A Balanced Diet from the Chinese Medical Perspective, Part One: Yin Yang Theory

A Balanced Diet from the Chinese Medical Perspective

Part One: Yin Yang Theory

             While there are a number of superficial similarities between the Chinese medical concept of a proper diet and the Western, the theories behind them are vastly different. Both emphasize a balanced diet containing small amounts of meat, lots of vegetables and grains, but that’s where the similarity diverges.  Yin yang theory and Five Elements Theory tend both to be applied to medicine, diet, and even exercise. They are central to the internal martial arts and consciously or unconsciously shape Asian culture.

The first aspect of the Chinese concept of food combination is that when taken all together the meal should be neutral or only slightly heating or cooling. Many of the things that are eaten in an American diet involve combinations of foods that are all heating or are all cooling.  In the long-term this causes an imbalance that leads to ill health. Thus, properly combining your foods can lead to promoting your health or can cause deterioration of your health.

While this concept is radically at variance from the Western viewpoint, it can actually be very easily understood. Certain foods like citrus and spearmint are cooling while other foods like ginger and cayenne peppers are heating. Excesses in any one direction can cause your metabolism to become unbalanced. One generally agreed on classical example of this is the belief that if you consume too much sugar, which is excessively cooling, it will lead to dampness factor such as obesity and in extreme cases the yin yang imbalance can flip causing dryness factor giving you diabetes.

The Chinese believe that you need to carefully balance your foods and that this leads to good tasting dishes which promote health. The problem of course for most Americans is that they have no idea which foods are heating or cooling.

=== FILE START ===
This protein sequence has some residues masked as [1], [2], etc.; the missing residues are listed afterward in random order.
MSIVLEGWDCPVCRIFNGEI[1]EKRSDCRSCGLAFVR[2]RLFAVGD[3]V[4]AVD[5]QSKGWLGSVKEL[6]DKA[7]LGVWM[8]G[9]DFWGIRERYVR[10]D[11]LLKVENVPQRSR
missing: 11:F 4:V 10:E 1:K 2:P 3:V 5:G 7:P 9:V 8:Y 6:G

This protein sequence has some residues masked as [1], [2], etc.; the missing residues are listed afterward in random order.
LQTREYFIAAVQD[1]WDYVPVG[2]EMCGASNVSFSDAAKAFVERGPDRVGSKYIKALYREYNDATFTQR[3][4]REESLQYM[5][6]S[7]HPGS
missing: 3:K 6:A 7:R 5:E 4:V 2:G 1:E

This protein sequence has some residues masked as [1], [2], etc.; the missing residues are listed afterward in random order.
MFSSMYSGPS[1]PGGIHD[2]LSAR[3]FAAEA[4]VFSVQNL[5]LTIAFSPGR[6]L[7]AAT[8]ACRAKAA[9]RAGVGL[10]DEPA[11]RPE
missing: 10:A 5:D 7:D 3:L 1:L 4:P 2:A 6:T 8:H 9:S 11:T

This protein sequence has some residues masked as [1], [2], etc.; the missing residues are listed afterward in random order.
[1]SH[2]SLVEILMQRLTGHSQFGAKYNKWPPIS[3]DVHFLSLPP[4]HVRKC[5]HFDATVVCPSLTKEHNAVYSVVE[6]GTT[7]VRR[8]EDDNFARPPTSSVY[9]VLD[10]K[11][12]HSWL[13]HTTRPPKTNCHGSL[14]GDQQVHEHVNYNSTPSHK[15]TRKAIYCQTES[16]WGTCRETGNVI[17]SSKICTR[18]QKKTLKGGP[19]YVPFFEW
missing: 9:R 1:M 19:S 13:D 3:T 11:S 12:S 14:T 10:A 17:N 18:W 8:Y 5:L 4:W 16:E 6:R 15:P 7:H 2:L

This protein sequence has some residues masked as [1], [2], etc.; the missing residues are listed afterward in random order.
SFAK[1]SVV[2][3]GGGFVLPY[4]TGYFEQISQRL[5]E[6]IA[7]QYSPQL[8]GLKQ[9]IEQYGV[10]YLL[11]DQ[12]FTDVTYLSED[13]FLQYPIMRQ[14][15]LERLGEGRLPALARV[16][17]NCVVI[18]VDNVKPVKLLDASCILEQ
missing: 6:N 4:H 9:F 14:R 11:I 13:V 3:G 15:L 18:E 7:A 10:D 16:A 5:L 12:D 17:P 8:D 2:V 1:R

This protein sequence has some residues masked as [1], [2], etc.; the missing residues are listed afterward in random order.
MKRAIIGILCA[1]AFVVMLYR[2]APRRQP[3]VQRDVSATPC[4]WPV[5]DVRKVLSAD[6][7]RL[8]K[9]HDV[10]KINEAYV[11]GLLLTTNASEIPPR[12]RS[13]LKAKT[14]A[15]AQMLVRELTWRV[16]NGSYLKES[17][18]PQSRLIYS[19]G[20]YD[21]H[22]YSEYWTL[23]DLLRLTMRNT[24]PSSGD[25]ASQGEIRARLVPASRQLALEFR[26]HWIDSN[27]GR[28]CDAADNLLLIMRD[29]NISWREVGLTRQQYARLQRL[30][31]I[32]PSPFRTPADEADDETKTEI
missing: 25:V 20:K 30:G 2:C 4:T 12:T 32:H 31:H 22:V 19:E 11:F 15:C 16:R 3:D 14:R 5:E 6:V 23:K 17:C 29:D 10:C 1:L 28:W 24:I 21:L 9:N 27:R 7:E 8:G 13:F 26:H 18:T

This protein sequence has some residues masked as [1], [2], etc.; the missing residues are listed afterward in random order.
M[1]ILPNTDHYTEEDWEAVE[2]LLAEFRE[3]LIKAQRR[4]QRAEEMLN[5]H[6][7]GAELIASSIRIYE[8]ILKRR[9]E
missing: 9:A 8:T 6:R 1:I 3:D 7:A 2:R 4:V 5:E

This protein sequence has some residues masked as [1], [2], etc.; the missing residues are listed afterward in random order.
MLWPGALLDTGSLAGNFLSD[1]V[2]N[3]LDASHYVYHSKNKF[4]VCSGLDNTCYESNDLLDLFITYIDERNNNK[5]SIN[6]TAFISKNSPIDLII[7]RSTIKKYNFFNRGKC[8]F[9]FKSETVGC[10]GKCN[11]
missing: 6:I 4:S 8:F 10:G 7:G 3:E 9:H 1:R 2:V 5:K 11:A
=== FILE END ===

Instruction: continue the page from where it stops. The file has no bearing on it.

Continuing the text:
Some are obvious and others are not and some make no real sense at all without the extensive study that their medical system has put into it.

OK, let’s start with some of the basics.  Sticky rice is the higher-protein, short grained version of rice eaten as the primary staple by the Chinese.  It is considered to be neutral.  It is, nonetheless, primarily starch, so it is essentially empty calories.  Noodles are considered slightly warming and are therefore preferred in cold weather and Northern China, whereas rice is eaten in the summer and the majority of the time in Southern China.  These take the place of foods like potatoes or bread in America, providing the bulk of calories so that you don’t have to eat really large amounts of other foods.

You would think that something like red meat could all be classified together, but that is not actually the case.  Pork is classified as cooling, venison is classified as slightly warming, and beef is considered to be heating.

Chicken is considered to be neutral/slightly warming.  However, this phrase refers to most domesticated birds, not just chickens.  Primarily what they mean is chicken or turkey.

Most fruits are considered to be cooling, with the exception of durian and lychee.  While eggplant and tomatoes are fruits, Chinese Medical theory classifies them as vegetables.

Most vegetables are slightly yin and cooling.   They are more so if they are raw and less if they are cooked.  Tomatoes are warming and eggplant is neutral/slightly warming.

So your basic meal consists of one meat, two or more servings of vegetables, one to three servings of rice or pasta, and spices which complement the flavor and energetic qualities of your food to bring about a mostly neutral result with it more heating in the winter, more cooling in the summer, and somewhat neutral in spring and fall.  In addition, you would tend to eat foods that were appropriate to the particular season, but that, once again, is related to Five Elements Theory.

The second aspect is the division of all conditions into either excess or deficiency. There are a number of ways to become obese but one classic manner is to overeat and under exercise. In China this would be viewed as a yin excess with yang deficiency, meaning you need to get off your couch and get some exercise instead of sitting there eating. Alternately, it can be caused by metabolic problem, but that becomes a matter for Five Elements Theory.

So, malnutrition would be a deficiency disease, whereas hyperthyroidism would be an excess disease.  While we are not discussing Chinese medical theory, please understand that your diet is considered part of the medical theory, and lifestyle is considered the first preventative measure for disease, so you don’t want to get too much meat or too little meat, and the same goes for vegetables.  With this small amount of information, you can start to balance your diet from a Chinese perspective.

Copyright © 2013 Julian Thomas Reid III

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